It has been an interesting few weeks reading about how much money Neil Woodford has lost over the last few years, but the thing is, he hasn’t. His investors have lost money, he has made millions!
In 2018, his Equity Income fund returned -16.5%, and in the year before achieved growth of only 0.8%, however, in the financial year 2017/18 Woodford Investment Management paid a 36.5% dividend to a company called Woodford Capital, in which Mr. Woodford has a 65% stake.
Remember the words of Bruce Springsteen?
Gambling man roles the dice,
Working man pays the bill,
It’s still fat and easy on Banker’s Hill,
Up on Banker’s Hill the party’s goin’ strong,
Down here below, we’re shackled and drawn……
For years, I’ve wondered why people think ‘star’ fund managers can outperform the markets? It’s not just the investing public who have such beliefs. An extremely large fund platform, obviously with a large research department, whose head is seen to be ‘one of the very best in the profession’ (What profession? It is an industry selling products!) were promoting a Woodford fund, even though it was ranked at 257/258 in its sector just before the fund was suspended.
Why do they think the ‘stars’ are better than the rest? Do they have access to more information (really, in this world of the internet)? Do they know something that all the other fund managers don’t? (I hope not, that could be insider trading, which is illegal). Or can they achieve what King Canute couldn’t and go against the tide?
When the markets are going up, the value of investment funds will usually follow, and when they are going down, brace yourself…
Do fund managers actually add value, and can they beat the markets?
Research of active funds in Europe has revealed that they repeatedly fail to outperform lower cost, index tracker funds over the past 10 years, in fact, only 2 in 49 categories beat the average. (Source: Morningstar, using data compiled between June 2008 to June 2018).
Out of over 2000 UK funds, how is it ever possible to select the very few funds that will outperform?
It’s pin the tail on the donkey time folks!
Another issue to be aware of is that active funds are more expensive than index tracking passive funds. But what is guaranteed? Charges or performance?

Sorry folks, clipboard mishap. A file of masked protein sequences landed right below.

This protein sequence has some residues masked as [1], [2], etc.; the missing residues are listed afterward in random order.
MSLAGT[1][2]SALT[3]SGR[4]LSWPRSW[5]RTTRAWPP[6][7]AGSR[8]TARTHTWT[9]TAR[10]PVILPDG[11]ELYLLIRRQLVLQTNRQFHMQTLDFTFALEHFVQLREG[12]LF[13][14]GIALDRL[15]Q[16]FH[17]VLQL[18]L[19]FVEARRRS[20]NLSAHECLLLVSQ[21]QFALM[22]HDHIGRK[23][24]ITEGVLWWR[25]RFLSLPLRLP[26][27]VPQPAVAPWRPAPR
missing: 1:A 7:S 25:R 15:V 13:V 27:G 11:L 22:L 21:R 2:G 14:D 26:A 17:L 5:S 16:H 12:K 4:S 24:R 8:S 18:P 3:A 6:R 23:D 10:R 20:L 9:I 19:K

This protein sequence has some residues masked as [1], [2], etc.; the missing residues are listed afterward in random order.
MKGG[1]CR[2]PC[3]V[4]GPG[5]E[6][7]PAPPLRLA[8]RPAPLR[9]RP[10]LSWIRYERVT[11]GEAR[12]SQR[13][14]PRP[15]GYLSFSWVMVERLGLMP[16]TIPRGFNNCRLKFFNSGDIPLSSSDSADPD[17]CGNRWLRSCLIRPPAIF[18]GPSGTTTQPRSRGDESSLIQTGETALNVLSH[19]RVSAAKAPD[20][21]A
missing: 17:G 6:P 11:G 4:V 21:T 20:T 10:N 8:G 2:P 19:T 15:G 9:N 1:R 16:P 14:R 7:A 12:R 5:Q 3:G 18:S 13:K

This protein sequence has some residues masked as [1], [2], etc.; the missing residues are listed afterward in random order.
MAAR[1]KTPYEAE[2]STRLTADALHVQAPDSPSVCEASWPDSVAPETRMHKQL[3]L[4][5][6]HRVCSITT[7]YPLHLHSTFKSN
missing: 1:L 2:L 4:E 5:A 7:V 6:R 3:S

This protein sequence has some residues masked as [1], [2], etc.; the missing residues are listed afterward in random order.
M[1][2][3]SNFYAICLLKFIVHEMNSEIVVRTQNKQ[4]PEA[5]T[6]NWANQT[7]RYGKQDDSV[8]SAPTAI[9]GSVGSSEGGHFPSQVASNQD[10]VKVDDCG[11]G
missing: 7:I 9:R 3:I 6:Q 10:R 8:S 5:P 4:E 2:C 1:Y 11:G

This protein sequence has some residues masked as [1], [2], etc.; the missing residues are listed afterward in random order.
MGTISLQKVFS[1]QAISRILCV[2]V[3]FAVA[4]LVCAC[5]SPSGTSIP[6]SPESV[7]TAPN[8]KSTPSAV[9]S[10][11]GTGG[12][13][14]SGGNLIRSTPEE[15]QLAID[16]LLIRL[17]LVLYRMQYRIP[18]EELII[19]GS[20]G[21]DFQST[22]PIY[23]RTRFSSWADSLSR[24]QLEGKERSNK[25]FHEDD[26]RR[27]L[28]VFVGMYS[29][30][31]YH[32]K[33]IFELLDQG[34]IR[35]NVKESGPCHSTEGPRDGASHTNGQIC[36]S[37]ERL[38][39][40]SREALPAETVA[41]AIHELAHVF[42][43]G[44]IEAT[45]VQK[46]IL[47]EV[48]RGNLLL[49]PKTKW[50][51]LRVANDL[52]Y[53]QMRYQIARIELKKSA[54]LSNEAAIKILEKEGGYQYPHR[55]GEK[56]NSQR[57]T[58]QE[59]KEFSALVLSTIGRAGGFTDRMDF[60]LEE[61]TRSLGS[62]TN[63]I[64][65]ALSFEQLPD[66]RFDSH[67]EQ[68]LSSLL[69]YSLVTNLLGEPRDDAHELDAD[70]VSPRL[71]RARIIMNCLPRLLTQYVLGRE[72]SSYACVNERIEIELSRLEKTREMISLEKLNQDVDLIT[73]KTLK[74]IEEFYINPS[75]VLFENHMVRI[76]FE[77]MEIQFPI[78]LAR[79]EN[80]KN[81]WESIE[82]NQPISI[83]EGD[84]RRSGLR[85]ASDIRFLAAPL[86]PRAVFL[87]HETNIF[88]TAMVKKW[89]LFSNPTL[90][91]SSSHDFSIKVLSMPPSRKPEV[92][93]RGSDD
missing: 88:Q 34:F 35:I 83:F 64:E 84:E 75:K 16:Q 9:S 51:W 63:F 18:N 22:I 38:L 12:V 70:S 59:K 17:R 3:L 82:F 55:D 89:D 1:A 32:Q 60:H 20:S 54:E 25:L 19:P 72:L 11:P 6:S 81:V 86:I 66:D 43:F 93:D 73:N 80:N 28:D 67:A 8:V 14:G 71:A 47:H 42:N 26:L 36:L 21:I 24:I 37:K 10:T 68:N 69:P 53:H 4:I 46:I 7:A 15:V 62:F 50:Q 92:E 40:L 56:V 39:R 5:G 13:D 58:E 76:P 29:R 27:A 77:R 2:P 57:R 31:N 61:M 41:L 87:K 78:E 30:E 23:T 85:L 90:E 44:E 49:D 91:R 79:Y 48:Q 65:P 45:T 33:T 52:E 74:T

There was one dealer who thought he could go against the trend and control the markets. They made a film about him, Rogue Trader (1999).
I believe that investors should structure their money around their lifestyle and any money that is unlikely to be spent within the next 5 years, should be invested to counter the longer-term effects of inflation. If inflation is your benchmark, passive funds will match or beat this depending upon the level of return (and risk) you need to take to achieve your objectives.
The level of risk you need to take is determined by your lifestyle. If you know you are never going to run out of money, whatever happens, why take a risk, or pay higher charges to get more?
If you need higher returns, because you need more money to support your lifestyle, understand the actual rate of return you need to achieve with the resources you have available and then invest in a portfolio with an asset allocation that may help you achieve these returns.
A good financial planner, using cash flow modelling, charging time based fees, will help you cost your desired lifestyle, calculate the rate of returns you need on your investments and recommend a portfolio, with an asset allocation to achieve this.
Follow a structured, logical process, not some ‘mythical guru’
If you would like to talk to a truly independent financial planner please get in touch on 01661 860438 or email David at email@example.com
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